The world does not hold together;
judge it as a ship that were but papered-over debris,
break-up the broken, weathered
parts, take a stand in the fractures:
fasten anchors to some of the wreckage
and let us call the sails a parachute; capture
what might still be fitted at the seams,
and the parachute to the remains we’ll tether,
burn rejected wood for lift, and sail towards undreamt dreams.
The ship-parts sign a world (in metonymic verse):
the captain was always a churl (we’ll sink his cabin first);
the lovely stowaway girl would tend the sails (while full of mirth);
the well-powdered inspector annexed the rudder (can our anger take it back?);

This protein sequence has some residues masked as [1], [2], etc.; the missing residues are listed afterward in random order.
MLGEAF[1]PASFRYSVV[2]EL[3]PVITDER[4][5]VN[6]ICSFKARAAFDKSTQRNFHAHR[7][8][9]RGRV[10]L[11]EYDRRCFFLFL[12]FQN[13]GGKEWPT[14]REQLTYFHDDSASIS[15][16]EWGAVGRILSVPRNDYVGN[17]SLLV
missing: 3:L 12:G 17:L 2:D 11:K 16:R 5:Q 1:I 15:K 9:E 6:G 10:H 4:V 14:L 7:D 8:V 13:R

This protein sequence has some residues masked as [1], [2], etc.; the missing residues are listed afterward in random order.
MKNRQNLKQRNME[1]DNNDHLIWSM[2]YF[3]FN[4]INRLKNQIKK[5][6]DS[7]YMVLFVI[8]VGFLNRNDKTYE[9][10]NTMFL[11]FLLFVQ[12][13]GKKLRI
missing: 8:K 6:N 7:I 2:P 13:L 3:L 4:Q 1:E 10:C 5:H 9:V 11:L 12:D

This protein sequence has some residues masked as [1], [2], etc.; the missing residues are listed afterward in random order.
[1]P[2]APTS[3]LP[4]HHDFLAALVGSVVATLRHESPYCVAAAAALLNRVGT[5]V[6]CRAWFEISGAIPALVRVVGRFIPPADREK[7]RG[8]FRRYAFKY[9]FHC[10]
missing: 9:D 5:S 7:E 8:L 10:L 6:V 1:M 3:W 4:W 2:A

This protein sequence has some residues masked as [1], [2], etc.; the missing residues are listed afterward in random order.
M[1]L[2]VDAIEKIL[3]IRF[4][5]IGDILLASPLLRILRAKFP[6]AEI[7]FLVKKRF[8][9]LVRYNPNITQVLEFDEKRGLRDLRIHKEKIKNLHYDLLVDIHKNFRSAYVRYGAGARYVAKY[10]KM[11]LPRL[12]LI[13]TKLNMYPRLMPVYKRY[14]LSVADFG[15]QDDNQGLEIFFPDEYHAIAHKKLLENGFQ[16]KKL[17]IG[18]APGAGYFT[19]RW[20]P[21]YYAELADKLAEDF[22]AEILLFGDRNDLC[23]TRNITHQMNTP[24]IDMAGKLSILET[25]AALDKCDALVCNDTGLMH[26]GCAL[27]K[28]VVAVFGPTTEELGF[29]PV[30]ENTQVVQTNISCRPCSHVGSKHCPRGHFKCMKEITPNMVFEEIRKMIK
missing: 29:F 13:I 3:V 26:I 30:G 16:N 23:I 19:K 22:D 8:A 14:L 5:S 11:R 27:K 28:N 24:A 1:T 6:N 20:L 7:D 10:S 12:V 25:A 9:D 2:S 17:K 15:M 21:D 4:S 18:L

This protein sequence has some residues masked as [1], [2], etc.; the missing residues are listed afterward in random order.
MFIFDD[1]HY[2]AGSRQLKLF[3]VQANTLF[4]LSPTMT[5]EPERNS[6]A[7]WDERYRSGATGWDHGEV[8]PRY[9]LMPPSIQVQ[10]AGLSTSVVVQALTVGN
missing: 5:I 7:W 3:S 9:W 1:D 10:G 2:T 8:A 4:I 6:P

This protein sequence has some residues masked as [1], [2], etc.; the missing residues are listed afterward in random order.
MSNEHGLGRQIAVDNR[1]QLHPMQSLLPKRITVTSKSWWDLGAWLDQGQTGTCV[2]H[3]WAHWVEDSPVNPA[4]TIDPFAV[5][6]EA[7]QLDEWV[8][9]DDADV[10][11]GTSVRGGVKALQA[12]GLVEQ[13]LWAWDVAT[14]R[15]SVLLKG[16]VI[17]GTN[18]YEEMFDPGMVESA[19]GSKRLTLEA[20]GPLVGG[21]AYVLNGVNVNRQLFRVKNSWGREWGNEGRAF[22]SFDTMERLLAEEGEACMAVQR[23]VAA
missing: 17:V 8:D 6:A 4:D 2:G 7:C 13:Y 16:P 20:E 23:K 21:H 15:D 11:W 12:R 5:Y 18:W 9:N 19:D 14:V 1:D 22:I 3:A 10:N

the cook, wasteful with his store of provisions, should not be given slack.
The penniless gambler, thirsting for the game, won’t loosen his grip on our legs;
spilled, the silk-crates we’d both admire spiral down to the dregs.
The purser who paid so to stay and flay the slaved, has not remained (likely afraid);
we’ve radio’d command, who now air-drops food (but cannot send other aid).
Trunks of cargo drift apart, we can’t straddle them all, but cast
our lots and stand on just a couple, while sun-kissed skin peels, dead.
Things of our lives are only loosely-bundled driftwood log-rafts;
decide between warring affections and passions: kiln these in your head.